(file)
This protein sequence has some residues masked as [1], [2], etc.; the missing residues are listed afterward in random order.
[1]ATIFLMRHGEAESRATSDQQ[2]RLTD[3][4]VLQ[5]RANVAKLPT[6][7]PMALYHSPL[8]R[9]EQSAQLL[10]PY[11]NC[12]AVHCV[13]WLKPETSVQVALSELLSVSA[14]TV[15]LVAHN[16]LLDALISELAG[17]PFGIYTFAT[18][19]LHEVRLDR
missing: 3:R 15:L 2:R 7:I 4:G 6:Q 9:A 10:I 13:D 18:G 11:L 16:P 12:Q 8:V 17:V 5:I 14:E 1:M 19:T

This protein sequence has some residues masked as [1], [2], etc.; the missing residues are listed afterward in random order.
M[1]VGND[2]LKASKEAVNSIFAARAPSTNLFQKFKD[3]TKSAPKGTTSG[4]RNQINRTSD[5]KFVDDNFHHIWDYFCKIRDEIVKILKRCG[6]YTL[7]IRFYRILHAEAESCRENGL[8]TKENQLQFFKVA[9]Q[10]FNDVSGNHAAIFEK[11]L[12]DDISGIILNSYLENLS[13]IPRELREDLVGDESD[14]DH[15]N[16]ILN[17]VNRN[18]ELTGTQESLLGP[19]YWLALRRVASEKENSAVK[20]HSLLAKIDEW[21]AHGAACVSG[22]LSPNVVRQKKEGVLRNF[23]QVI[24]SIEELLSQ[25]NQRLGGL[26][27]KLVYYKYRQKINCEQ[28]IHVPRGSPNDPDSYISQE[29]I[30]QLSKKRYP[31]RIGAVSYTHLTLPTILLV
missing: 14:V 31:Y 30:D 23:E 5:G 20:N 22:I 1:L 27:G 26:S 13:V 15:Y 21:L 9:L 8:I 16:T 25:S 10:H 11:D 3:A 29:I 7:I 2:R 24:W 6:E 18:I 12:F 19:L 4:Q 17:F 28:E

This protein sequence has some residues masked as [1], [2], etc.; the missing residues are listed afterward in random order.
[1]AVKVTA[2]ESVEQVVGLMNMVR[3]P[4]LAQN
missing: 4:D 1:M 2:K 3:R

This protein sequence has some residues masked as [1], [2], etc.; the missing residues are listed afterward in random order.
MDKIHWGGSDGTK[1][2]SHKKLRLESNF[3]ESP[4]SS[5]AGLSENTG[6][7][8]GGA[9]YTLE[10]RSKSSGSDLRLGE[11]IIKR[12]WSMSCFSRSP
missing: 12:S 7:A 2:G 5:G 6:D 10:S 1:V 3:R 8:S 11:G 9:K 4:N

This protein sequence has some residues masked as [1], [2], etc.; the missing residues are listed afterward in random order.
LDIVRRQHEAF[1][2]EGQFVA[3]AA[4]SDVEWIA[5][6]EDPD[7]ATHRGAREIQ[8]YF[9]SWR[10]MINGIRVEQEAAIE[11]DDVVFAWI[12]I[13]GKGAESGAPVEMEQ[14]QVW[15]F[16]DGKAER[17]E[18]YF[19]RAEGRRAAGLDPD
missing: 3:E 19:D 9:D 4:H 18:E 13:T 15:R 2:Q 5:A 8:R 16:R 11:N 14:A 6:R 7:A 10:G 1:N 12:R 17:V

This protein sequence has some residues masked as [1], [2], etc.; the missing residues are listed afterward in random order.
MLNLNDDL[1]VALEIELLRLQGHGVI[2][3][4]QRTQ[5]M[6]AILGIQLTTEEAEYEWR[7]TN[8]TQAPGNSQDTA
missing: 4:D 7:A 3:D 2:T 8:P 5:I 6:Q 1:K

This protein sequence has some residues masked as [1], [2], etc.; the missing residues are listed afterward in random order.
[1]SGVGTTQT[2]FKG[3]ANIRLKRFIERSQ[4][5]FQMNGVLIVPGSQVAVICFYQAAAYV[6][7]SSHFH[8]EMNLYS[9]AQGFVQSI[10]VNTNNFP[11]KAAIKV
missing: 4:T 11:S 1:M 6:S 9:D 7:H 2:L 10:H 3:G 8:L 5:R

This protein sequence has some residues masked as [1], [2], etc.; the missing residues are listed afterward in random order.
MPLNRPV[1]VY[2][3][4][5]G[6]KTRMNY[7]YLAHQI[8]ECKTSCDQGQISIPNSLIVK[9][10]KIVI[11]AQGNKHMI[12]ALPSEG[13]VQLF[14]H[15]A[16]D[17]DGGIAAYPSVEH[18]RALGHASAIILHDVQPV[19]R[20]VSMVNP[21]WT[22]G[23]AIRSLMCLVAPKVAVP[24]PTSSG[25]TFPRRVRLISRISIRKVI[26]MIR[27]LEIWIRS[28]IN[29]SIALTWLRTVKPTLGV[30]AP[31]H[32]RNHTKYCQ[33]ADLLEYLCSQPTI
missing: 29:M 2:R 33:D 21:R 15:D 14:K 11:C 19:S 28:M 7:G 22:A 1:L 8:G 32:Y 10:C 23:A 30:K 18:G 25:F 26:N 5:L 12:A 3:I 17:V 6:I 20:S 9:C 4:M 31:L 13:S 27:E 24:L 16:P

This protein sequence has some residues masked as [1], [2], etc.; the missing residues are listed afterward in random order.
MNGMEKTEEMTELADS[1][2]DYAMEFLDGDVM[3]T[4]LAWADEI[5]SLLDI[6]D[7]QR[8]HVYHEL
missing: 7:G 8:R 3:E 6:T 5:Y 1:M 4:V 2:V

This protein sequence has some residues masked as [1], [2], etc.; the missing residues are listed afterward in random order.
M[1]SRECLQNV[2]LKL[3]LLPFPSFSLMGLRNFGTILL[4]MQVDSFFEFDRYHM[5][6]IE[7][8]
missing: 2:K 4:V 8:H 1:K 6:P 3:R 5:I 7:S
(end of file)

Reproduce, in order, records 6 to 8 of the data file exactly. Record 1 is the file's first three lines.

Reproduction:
This protein sequence has some residues masked as [1], [2], etc.; the missing residues are listed afterward in random order.
MLNLNDDL[1]VALEIELLRLQGHGVI[2][3][4]QRTQ[5]M[6]AILGIQLTTEEAEYEWR[7]TN[8]TQAPGNSQDTA
missing: 4:D 7:A 3:D 2:T 8:P 5:I 6:Q 1:K

This protein sequence has some residues masked as [1], [2], etc.; the missing residues are listed afterward in random order.
[1]SGVGTTQT[2]FKG[3]ANIRLKRFIERSQ[4][5]FQMNGVLIVPGSQVAVICFYQAAAYV[6][7]SSHFH[8]EMNLYS[9]AQGFVQSI[10]VNTNNFP[11]KAAIKV
missing: 4:T 11:S 1:M 6:S 9:D 7:H 2:L 10:H 3:G 8:L 5:R

This protein sequence has some residues masked as [1], [2], etc.; the missing residues are listed afterward in random order.
MPLNRPV[1]VY[2][3][4][5]G[6]KTRMNY[7]YLAHQI[8]ECKTSCDQGQISIPNSLIVK[9][10]KIVI[11]AQGNKHMI[12]ALPSEG[13]VQLF[14]H[15]A[16]D[17]DGGIAAYPSVEH[18]RALGHASAIILHDVQPV[19]R[20]VSMVNP[21]WT[22]G[23]AIRSLMCLVAPKVAVP[24]PTSSG[25]TFPRRVRLISRISIRKVI[26]MIR[27]LEIWIRS[28]IN[29]SIALTWLRTVKPTLGV[30]AP[31]H[32]RNHTKYCQ[33]ADLLEYLCSQPTI
missing: 29:M 2:R 33:D 21:R 15:D 14:K 11:C 19:S 28:M 7:G 22:A 1:L 8:G 32:Y 10:C 23:A 30:K 18:G 25:F 26:N 5:L 12:A 3:I 17:V 6:I 20:S 9:C 4:M 31:L 13:S 27:E 24:L 16:P